Have you read Alif the Unseen yet? It’s a fantastic (in every sense of the word) tale of a young hacker in an unnamed fictional Middle Eastern city who accidentally creates an unstoppable program and must run from The Hand, a cruel agent of the dictatorial government. Along the way, Alif and friends enlist the aid of a djinn, a cleric and many more, weaving an adventure on par with Wizard of Oz, but significantly, er, harsher.
Everything about Alif the Unseen lends itself to what could be an excellent comic, such as…
Its Cast of Characters
Though the titular young man isn’t entirely likeable, he is entirely relatable, as anyone can see a bit of himself in him, from his longing for love to his unrepentant cynicism. Dina, Alif’s neighbour and family friend since childhood, is his perfect foil — sharp, shy, confident and an all-around badass in her own way. The rest of the cast is rounded out by characters just begging to be brought to life by the deft hand of an artist, such as Vikram “the Vampire,” a djinn who comes to Alif’s aid (and is easily most readers’ favourite character) and the other unseen residents of the Empty Quarter. Want evidence of what Alif the Unseen‘s characters would look like brought to life? Before the book was released, there was a “Create-a-Genie” contest, and artist Allyson Haller won. Check out her awesome djinn.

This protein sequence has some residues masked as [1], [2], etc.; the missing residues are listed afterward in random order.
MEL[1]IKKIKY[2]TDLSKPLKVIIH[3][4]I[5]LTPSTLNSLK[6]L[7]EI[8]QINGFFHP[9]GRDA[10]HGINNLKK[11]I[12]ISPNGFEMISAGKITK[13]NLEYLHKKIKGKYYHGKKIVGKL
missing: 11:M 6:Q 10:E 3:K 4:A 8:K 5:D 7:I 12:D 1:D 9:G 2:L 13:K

Isn’t that just begging to be an variant cover?
G. Willow Wilson has the Chops
While Alif the Unseen is Wilson’s debut novel, she cut her teeth as a journalist and has written some awesome comics, such as the much-loved Cairo, the ambitious Air and the current run of Ms. Marvel, which made headlines all over for featuring a Kamala Khan, a Pakistani-American teenage girl, as its main character (it also happens to be thoroughly enjoyable — order it and you won’t regret it). She knows how to write comics with heart, humour and just the right amount of fantasy.
The Empty Quarter Deserves to be Brought to Life
The Empty Quarter, where the djinn reside on the outskirts of the city (and our reality) and to which Alif and the Gang (not the official name of the group of protagonists, but it’s fun to add a bit of Little Rascals flair) escape, is described beautifully. If it were brought to life by an artist with a serious knack for such an Oz-like environment — such as J.H. Williams III or Skottie Young — the resulting art would adorn the walls of nerds the world over.
We can all agree that this would be awesome, correct? A comic based on one of the coolest novels released in the past few years seems like a no-brainer. So how about it, G. Willow Wilson?